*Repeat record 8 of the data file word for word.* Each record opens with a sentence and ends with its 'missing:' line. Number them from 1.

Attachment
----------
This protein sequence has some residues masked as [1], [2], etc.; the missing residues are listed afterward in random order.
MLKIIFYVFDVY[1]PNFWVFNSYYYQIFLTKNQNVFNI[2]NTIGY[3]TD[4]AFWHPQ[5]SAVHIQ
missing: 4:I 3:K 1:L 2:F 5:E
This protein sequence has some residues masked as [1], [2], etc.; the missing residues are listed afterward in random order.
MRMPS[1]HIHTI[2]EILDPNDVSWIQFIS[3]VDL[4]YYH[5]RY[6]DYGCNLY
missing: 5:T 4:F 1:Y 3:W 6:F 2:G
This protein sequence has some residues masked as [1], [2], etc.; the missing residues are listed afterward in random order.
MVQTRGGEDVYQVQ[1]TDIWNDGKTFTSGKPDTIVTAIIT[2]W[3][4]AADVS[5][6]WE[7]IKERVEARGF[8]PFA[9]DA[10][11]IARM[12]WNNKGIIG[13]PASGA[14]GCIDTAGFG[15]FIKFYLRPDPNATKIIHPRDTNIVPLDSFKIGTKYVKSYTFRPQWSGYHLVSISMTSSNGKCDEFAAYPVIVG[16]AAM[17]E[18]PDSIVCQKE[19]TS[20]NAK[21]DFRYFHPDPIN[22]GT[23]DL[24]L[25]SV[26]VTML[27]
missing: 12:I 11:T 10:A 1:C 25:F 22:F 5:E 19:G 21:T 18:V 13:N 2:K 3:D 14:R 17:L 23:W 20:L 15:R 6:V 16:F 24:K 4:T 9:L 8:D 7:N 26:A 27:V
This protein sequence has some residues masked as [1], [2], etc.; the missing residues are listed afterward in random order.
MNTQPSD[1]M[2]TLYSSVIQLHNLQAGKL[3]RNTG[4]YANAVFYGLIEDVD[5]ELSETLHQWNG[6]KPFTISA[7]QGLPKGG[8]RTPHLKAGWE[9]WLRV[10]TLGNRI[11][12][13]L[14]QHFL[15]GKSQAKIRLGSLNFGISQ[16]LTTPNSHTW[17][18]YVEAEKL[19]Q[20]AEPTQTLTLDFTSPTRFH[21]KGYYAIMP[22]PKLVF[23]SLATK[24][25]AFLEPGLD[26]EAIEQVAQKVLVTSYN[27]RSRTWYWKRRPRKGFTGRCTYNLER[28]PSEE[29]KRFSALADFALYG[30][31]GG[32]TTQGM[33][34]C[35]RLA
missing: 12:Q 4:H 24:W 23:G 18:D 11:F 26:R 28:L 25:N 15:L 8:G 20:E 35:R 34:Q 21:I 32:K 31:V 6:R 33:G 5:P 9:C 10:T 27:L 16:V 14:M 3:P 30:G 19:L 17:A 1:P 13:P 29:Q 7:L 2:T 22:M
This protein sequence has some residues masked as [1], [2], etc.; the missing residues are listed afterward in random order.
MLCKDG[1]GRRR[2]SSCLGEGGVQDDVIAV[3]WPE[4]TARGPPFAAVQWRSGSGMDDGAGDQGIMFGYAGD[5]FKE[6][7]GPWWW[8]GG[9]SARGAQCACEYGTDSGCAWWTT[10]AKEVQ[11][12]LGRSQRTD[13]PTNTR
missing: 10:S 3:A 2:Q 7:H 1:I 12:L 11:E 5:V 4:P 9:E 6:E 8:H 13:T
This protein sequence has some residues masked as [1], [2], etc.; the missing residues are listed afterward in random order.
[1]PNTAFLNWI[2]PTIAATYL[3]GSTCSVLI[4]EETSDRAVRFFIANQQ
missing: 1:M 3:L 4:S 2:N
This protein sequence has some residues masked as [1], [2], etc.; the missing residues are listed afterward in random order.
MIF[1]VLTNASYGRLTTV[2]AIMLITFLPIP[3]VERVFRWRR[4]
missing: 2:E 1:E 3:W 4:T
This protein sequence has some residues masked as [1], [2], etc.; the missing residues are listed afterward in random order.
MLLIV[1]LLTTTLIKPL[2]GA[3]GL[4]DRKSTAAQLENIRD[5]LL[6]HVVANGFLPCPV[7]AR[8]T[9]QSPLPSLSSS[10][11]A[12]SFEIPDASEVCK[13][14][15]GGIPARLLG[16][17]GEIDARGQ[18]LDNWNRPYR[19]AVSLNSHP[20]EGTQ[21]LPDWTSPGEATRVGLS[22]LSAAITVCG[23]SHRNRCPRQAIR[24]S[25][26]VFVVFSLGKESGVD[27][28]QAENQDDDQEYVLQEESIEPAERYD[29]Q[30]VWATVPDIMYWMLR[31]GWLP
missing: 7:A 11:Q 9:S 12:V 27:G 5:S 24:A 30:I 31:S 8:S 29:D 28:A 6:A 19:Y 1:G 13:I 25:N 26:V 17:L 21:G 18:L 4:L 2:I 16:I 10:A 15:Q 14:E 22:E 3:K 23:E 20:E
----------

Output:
This protein sequence has some residues masked as [1], [2], etc.; the missing residues are listed afterward in random order.
MLLIV[1]LLTTTLIKPL[2]GA[3]GL[4]DRKSTAAQLENIRD[5]LL[6]HVVANGFLPCPV[7]AR[8]T[9]QSPLPSLSSS[10][11]A[12]SFEIPDASEVCK[13][14][15]GGIPARLLG[16][17]GEIDARGQ[18]LDNWNRPYR[19]AVSLNSHP[20]EGTQ[21]LPDWTSPGEATRVGLS[22]LSAAITVCG[23]SHRNRCPRQAIR[24]S[25][26]VFVVFSLGKESGVD[27][28]QAENQDDDQEYVLQEESIEPAERYD[29]Q[30]VWATVPDIMYWMLR[31]GWLP
missing: 7:A 11:Q 9:S 12:V 27:G 5:S 24:A 30:I 31:S 8:S 29:D 28:A 6:A 19:Y 1:G 13:I 25:N 26:V 17:L 21:G 18:L 4:L 2:I 16:I 10:A 15:Q 14:E 22:E 3:K 23:E 20:E